Roll out the barrel: multicultural drinking attitudes and associated behaviors
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Our sample contains 7 pages of content outlining consumptions patterns for multicultural Americans. Members can access 18 pages of specific insights on wine, beer and spirits, and access hundreds of slides of food and beverage insights on our platform.
You probably hear market researchers talk quite a bit about “drinking culture,” but very few are able to shed light on multicultural alcoholic beverage consumption.
Knowing what multicultural America drinks – and more importantly, why – can help marketers better appeal to these fast-growing segments. We addressed these nuances in an extension of our Food & Beverage Initiative, fielded in October 2018. Our nationally-representative sample of 2,877 respondents gave us powerful insights as to what matters most for multicultural drinking experiences, as well as how age and gender mix things up.
So what did we find at the bottom of the bottle? Let’s take a look:
1. African-Americans peak early in adopting new alcoholic drinks, while Asians peak later
Being young is all about experimenting and finding your drink of choice, whether it’s a cosmo, a White Russian, or just a good ol’ pilsner. But what our research shows is that different segments are more exploratory with their drinks at different times.
African-American drinkers peak the earliest, with almost 90% of 22-27 year-olds willing to try new drinks. But this number drops to below 60% for African-Americans who are 33-38. On the other hand, Asian drinkers are most willing to experiment with new drinks when they’re 33-38.
Across all ethnic segments, Boomer+ drinkers are much less interested in new drinks. But among these older consumers, about half still enjoy drinking something new from time to time.
2. Hispanic drinkers have the highest brand loyalty for alcoholic beverages
Whether at the bar or the liquor store, deciding what drink to get can be a complicated process. When we asked people what matters when choosing one beverage over another, over 80% of all ethnic segments said taste was an important factor. For White, African-American, and Asian drinkers, the second most important feature is price – but for Hispanics, brand is the solid number-two pick at 45%.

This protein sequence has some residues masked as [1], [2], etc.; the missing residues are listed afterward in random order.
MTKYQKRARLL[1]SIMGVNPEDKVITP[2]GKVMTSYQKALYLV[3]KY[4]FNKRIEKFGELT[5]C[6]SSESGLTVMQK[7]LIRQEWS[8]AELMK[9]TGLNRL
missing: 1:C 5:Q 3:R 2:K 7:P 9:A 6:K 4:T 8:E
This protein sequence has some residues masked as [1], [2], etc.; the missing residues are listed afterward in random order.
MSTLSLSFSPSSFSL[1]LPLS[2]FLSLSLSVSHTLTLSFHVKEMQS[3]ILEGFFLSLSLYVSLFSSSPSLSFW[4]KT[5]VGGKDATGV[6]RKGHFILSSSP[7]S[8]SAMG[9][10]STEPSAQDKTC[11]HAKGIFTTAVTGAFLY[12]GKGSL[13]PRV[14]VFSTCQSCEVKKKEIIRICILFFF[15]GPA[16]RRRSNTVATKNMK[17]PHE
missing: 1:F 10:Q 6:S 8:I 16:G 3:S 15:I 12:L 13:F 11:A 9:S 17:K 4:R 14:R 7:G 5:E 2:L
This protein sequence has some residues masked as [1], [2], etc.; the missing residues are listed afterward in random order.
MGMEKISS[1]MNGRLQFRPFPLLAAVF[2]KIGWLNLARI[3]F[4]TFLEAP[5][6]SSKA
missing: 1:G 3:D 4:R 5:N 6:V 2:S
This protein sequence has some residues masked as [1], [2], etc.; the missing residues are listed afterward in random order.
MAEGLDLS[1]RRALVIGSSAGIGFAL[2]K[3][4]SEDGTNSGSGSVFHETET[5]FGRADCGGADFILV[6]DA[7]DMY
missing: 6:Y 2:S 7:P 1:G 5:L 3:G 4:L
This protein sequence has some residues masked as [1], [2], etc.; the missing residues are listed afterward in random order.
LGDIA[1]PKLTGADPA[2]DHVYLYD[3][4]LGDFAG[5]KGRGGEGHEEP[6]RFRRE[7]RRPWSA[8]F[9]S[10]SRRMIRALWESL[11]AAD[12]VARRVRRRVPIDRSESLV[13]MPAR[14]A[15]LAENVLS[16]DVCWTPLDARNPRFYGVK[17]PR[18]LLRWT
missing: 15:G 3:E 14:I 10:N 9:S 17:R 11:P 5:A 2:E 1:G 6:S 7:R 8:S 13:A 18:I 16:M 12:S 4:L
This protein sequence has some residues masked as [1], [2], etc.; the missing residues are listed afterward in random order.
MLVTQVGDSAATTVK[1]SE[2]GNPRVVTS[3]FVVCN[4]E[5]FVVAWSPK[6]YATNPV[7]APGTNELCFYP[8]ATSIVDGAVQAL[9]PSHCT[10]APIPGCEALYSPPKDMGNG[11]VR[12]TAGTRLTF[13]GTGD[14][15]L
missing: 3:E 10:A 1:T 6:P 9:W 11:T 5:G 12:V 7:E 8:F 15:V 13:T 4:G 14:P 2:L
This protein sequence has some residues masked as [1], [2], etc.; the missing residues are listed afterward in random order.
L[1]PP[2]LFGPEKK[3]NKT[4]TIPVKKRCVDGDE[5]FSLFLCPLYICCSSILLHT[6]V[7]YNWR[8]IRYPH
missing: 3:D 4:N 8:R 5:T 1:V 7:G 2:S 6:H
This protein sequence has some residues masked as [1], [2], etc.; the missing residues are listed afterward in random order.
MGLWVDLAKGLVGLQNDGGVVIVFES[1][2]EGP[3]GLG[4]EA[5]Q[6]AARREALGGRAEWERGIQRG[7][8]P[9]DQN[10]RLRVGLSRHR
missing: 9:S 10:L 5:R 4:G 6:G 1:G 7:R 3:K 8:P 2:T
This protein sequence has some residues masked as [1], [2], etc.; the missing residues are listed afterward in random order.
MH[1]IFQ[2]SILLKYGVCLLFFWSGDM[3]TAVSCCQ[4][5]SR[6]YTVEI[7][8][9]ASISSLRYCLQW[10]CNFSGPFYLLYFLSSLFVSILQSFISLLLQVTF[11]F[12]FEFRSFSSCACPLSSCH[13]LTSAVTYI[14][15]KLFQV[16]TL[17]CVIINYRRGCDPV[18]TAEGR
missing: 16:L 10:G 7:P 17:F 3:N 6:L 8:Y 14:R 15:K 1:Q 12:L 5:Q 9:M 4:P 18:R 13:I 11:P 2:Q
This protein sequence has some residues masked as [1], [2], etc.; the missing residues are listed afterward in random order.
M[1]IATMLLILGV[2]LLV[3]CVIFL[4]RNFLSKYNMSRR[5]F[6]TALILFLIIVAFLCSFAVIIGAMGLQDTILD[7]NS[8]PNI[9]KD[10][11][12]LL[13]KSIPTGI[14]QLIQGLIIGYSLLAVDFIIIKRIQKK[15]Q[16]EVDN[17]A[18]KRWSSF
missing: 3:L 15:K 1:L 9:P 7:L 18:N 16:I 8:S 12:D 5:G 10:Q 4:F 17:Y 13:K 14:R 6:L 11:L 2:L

Across ethnicity, we also found that men care more about brand, while women over-index on taste as an important consideration. Additionally, alcoholic content is the least important factor for all segments.
3. Hispanics drink wine for its social status, but Asians choose it for its healthier reputation
Of our four ethnic categories, Asian drinkers are the most likely to choose wine. This demand for wine helps explain why Asians over-index in citing the “elevated dining experience” as a reason to drink alcohol. But when asked about their wine preferences, it is actually the drink’s healthier reputation that draws them in. It is Hispanic drinkers who are more likely to drink wine because of its “sophisticated” reputation.
Hispanic wine drinking also differs in terms of its gender dynamics. For White, African-American, and Asian drinkers, men tend towards reds and women towards whites. But for Hispanic men and women, it’s the reverse – Hispanic men report drinking white wine (59%) at a higher rate than Hispanic women (52%).
If your thirst for insights still hasn’t been quenched, data and visuals for these insights – and more! – are in the linked files above.
Understanding how multicultural America drinks is essential for marketing to these already-powerful and ever-growing segments. For wider context as to how these segments approach Food & Beverage choices more broadly, check out The Food and Beverage Revolution: Breaking the Tradeoff between Health, Authenticity, and Convenience.
If you are interested in joining peer-to-peer calls with non-competitive members to share insights and discuss strategies to manage this issue, exploring custom qualitative or quantitative research for your brand or category, or having an initial conversation with our consulting team about methods to deal with this topic, please contact your Client Services Representative.